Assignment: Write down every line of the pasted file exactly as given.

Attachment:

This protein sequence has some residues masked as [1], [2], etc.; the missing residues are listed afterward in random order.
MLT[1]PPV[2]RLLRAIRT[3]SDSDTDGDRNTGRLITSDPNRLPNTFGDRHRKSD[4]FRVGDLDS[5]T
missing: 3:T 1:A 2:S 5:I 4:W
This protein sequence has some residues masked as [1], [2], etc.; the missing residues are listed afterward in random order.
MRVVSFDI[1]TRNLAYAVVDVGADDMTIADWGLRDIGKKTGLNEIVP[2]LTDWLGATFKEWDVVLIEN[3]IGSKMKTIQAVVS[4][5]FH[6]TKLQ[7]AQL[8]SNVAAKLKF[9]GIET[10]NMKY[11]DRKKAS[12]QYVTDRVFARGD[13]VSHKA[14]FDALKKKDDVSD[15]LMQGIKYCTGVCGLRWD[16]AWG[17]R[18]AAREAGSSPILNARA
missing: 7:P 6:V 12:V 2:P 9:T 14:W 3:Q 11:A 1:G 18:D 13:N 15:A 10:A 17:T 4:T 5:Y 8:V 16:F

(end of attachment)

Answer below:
This protein sequence has some residues masked as [1], [2], etc.; the missing residues are listed afterward in random order.
MLT[1]PPV[2]RLLRAIRT[3]SDSDTDGDRNTGRLITSDPNRLPNTFGDRHRKSD[4]FRVGDLDS[5]T
missing: 3:T 1:A 2:S 5:I 4:W
This protein sequence has some residues masked as [1], [2], etc.; the missing residues are listed afterward in random order.
MRVVSFDI[1]TRNLAYAVVDVGADDMTIADWGLRDIGKKTGLNEIVP[2]LTDWLGATFKEWDVVLIEN[3]IGSKMKTIQAVVS[4][5]FH[6]TKLQ[7]AQL[8]SNVAAKLKF[9]GIET[10]NMKY[11]DRKKAS[12]QYVTDRVFARGD[13]VSHKA[14]FDALKKKDDVSD[15]LMQGIKYCTGVCGLRWD[16]AWG[17]R[18]AAREAGSSPILNARA
missing: 7:P 6:V 12:V 2:P 9:T 14:W 3:Q 11:A 1:G 18:D 13:N 15:A 10:A 17:T 4:T 5:Y 8:V 16:F